After falling out with Hollywood heavyweight Dreamworks over its first computer-animated feature Flushed Away, British studio Aardman has now partnered with Sony Pictures for this festive family comedy. It seems to have let them retain their trademark British humour and love of eccentric characters.

Arthur Christmas is probably as original a film as we can hope to see in the Christmas genre. While the dysfunctional family storyline is a little similar to Vince Vaughan's Fred Claus, it is refreshing to not have yet another must-save-Christmas plot.

Full of imaginative ideas, this is the holiday film for kids who ask too many questions of Santa. Like: How does Santa deliver all those presents in one night?", and "why can't I see his place at the North Pole on Google Earth?" All the answers lie within and they're pretty cool answers too, particularly if you're under 10.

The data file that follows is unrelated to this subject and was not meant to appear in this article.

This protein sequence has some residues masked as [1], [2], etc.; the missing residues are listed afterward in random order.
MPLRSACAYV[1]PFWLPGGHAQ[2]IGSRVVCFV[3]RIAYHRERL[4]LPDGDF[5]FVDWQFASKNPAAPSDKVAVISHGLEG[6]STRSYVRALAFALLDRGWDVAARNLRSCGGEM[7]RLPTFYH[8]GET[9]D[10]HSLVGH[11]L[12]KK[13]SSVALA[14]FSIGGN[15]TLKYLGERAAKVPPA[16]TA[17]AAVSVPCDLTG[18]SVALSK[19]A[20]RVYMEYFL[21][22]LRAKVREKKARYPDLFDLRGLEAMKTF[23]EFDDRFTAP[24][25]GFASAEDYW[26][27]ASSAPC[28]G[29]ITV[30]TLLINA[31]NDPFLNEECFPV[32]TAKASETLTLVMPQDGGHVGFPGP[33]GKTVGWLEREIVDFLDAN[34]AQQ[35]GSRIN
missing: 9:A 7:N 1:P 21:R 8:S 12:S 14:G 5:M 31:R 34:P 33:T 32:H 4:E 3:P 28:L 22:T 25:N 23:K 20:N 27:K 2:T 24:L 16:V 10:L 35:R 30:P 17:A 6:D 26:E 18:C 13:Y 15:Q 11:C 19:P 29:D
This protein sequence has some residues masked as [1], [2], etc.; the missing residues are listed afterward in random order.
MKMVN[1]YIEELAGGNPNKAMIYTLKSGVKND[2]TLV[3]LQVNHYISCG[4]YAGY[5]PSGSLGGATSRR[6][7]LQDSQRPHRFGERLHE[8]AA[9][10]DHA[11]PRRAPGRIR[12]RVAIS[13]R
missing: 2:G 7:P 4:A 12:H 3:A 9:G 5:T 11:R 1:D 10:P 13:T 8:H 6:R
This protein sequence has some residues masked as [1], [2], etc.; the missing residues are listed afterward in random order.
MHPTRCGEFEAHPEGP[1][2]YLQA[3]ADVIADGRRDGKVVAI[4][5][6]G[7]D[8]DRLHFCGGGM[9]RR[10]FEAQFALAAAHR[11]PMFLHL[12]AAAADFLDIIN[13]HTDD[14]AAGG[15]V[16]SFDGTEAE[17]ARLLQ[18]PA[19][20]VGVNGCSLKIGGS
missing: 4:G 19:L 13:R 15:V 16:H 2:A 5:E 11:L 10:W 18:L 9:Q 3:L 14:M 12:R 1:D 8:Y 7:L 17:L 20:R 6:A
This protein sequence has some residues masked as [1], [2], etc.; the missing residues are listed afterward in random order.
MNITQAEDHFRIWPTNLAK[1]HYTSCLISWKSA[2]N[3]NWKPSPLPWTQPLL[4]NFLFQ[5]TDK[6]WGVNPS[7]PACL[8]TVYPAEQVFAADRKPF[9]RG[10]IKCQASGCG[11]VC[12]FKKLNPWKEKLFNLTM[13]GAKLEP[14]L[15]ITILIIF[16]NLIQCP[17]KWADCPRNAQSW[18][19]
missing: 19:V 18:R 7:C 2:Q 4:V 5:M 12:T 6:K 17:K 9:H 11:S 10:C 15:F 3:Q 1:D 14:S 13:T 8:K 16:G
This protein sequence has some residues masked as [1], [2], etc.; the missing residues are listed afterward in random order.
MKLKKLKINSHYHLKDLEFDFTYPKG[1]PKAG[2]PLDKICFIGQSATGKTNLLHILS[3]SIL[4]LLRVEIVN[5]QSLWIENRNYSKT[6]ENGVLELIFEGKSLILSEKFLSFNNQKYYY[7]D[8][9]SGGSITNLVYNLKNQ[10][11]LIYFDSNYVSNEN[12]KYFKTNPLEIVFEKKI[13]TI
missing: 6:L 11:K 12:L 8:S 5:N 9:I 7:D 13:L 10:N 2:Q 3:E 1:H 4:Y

Christmas is a Claus family business these days and thanks to the military style operation run by Santa's eldest, Steve (Laurie), Christmas Eve goes as planned - until an elf finds a present that's been accidentally missed. Steve convinces his rather doddery father (Broadbent) there's no way the present can be delivered in time, but his younger brother, the accident-prone and optimistic Arthur (McAvoy), has other ideas.

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Accompanied by his naughty Grandsanta (Nighy) and Bryony (Ashley Jensen), a perky elf from the wrapping division, they're off on a mission to make sure no child misses out on the Santa experience at Christmas.

There's plenty of action and slapstick silliness, which is beautifully rendered in sharp computer animation. Not only are the main characters perfectly cast and brought to life by an impressive list of British voice talent, but they're joined by an equally talented cast of erratic elves voiced by Robbie Coltrane, Joan Cusack, Jane Horrocks and Kiwi Rhys Darby.

Sentimentality is unavoidable as this rollicking adventure comes to an end, but it doesn't force-feed a Christmas message.

Stars: 4/5
Cast: Bill Nighy, James McAvoy, Jim Broadbent, Hugh Laurie
Director: Sarah Smith
Running Time: 97 mins
Rating: G
Verdict: Plenty of Yuletide fun and wonderment for, yes, all the family

-TimeOut